When we’re struggling through big things like grief, serious illness, relationship issues or even small things like sick kids, opening doors, traveling, planning a party, practicing for an interview, it’s so easy to miss the helpers. Think back to the last time your arms were full (of kids or packages) and someone turned around and held that door for you. Remember the lift you felt from receiving their help? I see you smiling! Here’s the thing: Offering help to you lifted them, too.

Helping People Helps the Helper

It’s always interesting when a client hesitates about reaching out directly to a contact at a company they’re applying to, particularly when they know the person well. They don’t want to impose. It takes some convincing for them to get comfortable reaching out. I’ll say it again: People want to help. They want to make a difference for other people.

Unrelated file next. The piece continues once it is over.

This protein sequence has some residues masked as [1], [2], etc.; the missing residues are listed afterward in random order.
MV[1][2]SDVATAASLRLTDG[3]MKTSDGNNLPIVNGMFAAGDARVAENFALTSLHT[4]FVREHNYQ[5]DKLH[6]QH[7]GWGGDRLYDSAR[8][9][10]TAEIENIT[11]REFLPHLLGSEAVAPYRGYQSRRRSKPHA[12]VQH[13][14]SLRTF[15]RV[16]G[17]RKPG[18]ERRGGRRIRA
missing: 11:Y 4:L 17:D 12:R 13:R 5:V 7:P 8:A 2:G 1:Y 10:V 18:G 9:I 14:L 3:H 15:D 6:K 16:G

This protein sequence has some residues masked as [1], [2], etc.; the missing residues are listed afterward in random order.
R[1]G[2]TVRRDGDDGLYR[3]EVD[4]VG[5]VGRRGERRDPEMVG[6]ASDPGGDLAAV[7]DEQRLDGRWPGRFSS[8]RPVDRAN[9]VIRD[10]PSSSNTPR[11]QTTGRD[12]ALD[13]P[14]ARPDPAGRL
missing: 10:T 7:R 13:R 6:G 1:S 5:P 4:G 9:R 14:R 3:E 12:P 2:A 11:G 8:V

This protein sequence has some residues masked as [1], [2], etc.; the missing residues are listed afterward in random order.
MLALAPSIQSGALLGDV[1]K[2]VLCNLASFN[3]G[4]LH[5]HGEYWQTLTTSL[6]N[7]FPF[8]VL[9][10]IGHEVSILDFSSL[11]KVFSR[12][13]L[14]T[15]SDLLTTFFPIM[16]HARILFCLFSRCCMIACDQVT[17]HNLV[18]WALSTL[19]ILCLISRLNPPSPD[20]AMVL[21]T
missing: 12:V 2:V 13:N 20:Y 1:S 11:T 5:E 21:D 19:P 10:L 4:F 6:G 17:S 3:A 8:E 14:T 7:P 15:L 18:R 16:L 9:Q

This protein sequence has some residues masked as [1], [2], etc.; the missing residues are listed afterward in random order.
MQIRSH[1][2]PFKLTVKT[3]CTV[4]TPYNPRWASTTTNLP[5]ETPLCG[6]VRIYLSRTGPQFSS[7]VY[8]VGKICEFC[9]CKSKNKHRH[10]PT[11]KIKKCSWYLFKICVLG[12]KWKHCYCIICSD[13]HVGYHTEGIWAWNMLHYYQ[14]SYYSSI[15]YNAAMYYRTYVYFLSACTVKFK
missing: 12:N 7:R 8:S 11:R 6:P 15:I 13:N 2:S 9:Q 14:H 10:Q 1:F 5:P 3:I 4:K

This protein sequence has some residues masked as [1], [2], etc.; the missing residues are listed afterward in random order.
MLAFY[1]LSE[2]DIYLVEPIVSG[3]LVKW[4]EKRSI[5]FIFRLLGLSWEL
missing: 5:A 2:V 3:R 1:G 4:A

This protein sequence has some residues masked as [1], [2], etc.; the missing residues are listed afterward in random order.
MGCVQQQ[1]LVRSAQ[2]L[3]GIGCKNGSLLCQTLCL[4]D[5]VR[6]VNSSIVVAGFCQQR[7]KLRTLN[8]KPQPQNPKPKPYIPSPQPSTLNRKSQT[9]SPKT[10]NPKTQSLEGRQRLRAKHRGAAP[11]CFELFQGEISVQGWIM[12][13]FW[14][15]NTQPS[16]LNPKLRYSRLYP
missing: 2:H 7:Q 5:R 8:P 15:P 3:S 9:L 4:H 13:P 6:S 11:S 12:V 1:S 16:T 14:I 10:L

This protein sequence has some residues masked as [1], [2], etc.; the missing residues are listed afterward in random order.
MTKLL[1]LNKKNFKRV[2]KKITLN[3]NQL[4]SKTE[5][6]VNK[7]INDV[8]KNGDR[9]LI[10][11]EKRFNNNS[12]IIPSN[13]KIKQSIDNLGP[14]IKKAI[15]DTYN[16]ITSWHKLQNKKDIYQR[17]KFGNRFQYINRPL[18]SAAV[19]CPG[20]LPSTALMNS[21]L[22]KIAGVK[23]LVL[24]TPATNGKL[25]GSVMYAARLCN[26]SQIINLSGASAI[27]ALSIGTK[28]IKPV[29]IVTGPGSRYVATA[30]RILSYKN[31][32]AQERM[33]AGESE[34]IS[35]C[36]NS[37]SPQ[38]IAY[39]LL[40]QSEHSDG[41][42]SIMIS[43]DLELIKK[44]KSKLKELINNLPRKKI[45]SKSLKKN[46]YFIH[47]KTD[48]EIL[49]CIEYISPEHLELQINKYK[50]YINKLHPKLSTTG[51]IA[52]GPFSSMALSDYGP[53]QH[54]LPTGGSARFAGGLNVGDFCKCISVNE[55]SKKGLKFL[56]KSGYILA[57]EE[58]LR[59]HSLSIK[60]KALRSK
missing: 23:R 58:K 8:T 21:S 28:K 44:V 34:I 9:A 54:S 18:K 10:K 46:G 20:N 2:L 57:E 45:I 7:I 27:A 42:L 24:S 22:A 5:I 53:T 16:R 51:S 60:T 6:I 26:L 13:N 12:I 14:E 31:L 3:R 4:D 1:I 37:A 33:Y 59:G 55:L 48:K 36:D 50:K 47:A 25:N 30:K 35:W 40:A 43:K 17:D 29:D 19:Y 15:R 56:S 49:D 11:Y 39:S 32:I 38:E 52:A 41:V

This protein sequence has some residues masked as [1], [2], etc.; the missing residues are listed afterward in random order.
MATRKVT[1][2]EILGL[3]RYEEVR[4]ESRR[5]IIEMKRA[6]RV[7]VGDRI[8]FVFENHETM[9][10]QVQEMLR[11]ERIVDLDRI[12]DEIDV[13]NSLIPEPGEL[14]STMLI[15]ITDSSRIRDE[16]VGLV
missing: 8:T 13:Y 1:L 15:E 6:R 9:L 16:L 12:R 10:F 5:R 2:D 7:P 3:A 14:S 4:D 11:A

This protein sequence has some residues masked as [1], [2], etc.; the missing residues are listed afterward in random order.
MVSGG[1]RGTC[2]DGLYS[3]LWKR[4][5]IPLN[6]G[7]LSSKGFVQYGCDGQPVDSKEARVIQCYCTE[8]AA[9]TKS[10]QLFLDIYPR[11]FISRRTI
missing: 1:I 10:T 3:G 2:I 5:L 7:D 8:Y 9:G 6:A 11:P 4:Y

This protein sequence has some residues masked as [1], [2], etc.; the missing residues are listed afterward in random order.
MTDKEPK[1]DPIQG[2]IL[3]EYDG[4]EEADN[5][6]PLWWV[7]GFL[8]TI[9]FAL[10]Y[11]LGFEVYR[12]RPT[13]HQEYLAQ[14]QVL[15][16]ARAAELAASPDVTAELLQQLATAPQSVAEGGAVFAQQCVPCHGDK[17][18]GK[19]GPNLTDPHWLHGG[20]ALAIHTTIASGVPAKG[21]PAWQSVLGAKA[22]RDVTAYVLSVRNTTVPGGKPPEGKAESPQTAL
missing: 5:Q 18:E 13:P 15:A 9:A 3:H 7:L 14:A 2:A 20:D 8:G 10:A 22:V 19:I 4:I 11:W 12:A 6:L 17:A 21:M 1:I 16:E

And, I think that right now, at this time and place in the world, many people feel adrift because they’re struggling to figure out a way to have an impact – any impact. When we accept that help or ask for help, we gift our helpers with that amazing feeling of making a difference, of having a positive impact on someone’s life.

It also feels good on the receiving side.

Think back to a time when someone offered to hold a door, cook a meal, grab something at the store, or take you to the MARTA station and, instead of saying yes immediately, you engaged in a back and forth over whether you were going to let them help you.

Imagine the relief you would have felt if you had immediately responded with, “Wow, thanks! That would be great!”

Then there’s my favorite and most controversial helper, the one that offers to pay for your meal. Come on. ‘Fess up. How many times have you engaged in a back and forth over that? To combat that inclination, one of the first things I work on in all of my groups is accepting gifts immediately. Immediately. Without disclaimers like, “It’s too much! You don’t have to do that!”

Try this at home (or anywhere).